I love this series because it’s a cross between my own Sime~Gen and Darkover. Moira has named me as an Influence on her. So read her books. You won’t regret it and you may find they clarify some issues about the tension between the individual and government.
Last month I pointed you at Hell Fire, the second Corine Solomon novel by Ann Aquirre. Here is Doubleblind a novel in her Sirantha Jax series, an interstellar SF series where the science borders on magic. Sirantha Jax navigates space ships for a living, but has become an Ambassador responsible for making peace with an alien species. The interstellar politics is vast and complex, and pinpoints the kinds of deliberate actions a student of magic must ponder.
At Empire’s Edge by William C. Dietz is grand Science Fiction I wish I had more of for you. This is the story of the Uman Empire and the seething objections to the uncompromising rule of the Pax Umana. This is the story of a cop, Jack Cato, who is chasing an escaped shapeshifting prisoner he has the unique power to recognize in any shape. Jack has the integrity of The Untouchables, the ethics of the Lensmen, and the daring courage of the lawmen of the Wild Wild West, and I love this guy.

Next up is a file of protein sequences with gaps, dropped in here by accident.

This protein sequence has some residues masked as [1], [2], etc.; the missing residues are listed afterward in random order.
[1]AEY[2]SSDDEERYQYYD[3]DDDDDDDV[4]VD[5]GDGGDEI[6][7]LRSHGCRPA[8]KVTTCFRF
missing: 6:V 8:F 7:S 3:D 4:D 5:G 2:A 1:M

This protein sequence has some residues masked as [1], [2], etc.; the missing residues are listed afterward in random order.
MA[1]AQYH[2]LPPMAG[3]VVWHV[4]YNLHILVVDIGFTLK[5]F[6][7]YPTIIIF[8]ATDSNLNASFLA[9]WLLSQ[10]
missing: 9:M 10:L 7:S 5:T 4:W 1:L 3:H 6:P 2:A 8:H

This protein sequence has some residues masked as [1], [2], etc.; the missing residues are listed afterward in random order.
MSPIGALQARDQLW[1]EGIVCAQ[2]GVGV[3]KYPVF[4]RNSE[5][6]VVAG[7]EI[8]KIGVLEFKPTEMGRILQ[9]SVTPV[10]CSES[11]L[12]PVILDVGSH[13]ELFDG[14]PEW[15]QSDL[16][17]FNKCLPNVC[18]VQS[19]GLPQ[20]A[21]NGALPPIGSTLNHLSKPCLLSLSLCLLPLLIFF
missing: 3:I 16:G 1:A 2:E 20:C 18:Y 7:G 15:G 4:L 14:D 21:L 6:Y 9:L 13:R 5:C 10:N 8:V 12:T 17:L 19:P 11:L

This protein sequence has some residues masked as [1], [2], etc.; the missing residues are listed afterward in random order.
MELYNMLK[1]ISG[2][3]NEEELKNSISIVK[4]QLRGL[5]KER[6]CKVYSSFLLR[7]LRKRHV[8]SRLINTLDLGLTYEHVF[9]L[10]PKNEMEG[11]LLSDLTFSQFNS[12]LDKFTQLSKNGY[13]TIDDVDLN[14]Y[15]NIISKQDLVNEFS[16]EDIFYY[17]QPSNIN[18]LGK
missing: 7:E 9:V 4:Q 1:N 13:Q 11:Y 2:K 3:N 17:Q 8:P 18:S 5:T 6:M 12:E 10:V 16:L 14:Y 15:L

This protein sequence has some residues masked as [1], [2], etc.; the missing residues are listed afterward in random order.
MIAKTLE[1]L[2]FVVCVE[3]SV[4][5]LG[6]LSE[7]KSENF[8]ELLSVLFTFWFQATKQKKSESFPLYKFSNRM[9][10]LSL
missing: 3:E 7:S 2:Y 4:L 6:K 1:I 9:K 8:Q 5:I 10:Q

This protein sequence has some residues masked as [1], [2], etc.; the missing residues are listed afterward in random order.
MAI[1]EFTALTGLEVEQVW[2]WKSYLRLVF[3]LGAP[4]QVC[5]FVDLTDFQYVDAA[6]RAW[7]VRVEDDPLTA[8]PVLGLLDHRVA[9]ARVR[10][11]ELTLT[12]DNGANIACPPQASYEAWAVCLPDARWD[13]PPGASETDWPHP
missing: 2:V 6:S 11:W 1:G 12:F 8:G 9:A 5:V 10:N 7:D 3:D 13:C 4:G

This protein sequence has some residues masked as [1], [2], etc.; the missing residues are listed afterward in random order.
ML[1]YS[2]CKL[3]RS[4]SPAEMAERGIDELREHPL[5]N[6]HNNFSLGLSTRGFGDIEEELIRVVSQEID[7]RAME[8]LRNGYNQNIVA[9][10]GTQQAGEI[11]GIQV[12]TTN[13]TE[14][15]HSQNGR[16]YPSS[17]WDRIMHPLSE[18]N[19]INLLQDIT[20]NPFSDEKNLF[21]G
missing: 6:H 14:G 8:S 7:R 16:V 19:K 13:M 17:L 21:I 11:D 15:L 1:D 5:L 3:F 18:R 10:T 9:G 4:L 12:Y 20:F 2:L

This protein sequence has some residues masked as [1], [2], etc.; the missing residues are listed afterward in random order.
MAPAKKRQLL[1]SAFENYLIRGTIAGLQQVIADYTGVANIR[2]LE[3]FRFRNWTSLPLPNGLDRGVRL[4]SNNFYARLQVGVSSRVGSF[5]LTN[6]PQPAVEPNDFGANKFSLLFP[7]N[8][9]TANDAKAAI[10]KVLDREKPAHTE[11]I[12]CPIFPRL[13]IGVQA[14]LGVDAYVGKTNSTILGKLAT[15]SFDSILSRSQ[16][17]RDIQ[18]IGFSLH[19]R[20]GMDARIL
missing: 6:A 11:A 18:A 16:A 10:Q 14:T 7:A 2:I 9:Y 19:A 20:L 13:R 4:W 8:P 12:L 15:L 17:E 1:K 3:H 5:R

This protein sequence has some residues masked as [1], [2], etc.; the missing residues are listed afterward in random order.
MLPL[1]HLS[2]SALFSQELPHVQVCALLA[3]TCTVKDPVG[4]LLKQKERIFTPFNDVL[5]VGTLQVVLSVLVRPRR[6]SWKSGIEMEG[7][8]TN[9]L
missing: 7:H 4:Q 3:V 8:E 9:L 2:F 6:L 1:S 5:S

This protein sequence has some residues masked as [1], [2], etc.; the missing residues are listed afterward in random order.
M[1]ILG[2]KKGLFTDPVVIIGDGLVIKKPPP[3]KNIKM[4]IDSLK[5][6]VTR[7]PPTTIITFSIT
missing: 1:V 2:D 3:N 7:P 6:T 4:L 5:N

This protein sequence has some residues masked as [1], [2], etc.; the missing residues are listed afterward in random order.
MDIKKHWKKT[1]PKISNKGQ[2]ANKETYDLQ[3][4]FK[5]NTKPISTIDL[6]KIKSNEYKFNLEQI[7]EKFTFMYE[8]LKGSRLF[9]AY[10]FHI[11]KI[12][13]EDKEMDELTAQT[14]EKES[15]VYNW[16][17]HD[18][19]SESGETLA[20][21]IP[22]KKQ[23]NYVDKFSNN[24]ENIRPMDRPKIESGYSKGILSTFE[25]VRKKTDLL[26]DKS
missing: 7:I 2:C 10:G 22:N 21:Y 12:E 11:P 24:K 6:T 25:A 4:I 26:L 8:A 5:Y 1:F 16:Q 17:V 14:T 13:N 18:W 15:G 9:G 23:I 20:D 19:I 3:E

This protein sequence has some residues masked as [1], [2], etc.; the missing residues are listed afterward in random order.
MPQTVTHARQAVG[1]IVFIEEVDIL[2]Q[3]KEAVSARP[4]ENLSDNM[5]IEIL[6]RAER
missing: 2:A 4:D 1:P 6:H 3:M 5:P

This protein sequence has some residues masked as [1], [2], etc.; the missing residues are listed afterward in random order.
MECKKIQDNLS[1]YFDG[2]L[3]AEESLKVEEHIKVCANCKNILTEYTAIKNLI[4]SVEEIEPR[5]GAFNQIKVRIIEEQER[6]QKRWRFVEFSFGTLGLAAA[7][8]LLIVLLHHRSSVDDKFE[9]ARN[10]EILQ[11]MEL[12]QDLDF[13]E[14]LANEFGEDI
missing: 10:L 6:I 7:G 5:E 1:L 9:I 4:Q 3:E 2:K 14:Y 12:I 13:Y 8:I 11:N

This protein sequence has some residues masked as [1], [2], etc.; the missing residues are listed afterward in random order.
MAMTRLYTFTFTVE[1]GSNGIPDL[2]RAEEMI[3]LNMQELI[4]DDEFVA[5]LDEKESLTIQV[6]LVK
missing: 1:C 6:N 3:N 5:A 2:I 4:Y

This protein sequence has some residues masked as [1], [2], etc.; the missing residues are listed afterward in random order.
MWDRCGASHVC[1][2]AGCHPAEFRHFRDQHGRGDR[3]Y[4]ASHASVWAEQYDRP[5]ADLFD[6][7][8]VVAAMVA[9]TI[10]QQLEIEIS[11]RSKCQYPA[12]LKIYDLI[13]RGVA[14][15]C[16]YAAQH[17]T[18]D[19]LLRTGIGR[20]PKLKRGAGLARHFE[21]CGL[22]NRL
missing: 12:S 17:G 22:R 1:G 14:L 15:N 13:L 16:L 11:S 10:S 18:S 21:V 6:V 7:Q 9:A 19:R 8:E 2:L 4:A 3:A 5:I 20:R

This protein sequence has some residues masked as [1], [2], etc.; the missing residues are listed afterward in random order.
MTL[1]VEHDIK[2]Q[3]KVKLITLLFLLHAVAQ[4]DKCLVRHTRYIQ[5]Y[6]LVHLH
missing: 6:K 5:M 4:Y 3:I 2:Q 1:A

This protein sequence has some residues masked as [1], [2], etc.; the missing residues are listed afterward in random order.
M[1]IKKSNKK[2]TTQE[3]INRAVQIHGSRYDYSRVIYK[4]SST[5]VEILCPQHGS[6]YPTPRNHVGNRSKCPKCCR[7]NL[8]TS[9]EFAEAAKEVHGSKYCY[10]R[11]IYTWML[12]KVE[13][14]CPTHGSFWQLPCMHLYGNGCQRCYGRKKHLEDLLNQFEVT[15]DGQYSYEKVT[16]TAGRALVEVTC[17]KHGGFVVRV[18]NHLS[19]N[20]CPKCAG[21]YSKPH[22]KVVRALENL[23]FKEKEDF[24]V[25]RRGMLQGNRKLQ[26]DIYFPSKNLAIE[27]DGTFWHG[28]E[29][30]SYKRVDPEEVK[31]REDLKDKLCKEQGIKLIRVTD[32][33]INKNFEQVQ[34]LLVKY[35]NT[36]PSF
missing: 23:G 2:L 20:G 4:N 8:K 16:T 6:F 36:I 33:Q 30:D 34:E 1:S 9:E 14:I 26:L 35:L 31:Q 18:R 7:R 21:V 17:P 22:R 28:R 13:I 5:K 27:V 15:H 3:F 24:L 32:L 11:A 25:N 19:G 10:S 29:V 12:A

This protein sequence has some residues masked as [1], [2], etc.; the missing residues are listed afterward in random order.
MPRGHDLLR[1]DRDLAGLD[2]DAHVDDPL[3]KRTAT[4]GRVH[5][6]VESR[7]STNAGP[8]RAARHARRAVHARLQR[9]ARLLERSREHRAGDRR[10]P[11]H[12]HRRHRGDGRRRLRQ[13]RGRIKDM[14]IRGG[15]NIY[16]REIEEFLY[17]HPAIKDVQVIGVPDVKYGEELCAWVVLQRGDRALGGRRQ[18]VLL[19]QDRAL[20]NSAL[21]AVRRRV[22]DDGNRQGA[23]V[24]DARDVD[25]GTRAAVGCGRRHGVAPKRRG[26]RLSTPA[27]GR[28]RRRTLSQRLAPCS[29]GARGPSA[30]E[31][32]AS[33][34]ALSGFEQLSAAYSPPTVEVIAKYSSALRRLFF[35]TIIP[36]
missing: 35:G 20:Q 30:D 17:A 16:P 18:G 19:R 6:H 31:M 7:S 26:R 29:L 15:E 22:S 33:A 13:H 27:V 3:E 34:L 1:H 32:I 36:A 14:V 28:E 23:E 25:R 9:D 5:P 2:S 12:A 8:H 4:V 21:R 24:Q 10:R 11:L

Dietz gives us both a character to aspire to be like and questions to gnaw on into the night. Where exactly is the line between science fiction and science fantasy? What can we learn from these, quirky, individualistic heroes and their extreme dedication to the rights of the Group?
If the character’s problems were not somehow like our own, we wouldn’t read these novels. Each of these authors has tackled a problem we must solve; do the rights of the group pre-empt the rights of the individual?
To send books for review in this column email Jacqueline Lichtenberg, email@example.com for snailing instructions or send an attached RTF file.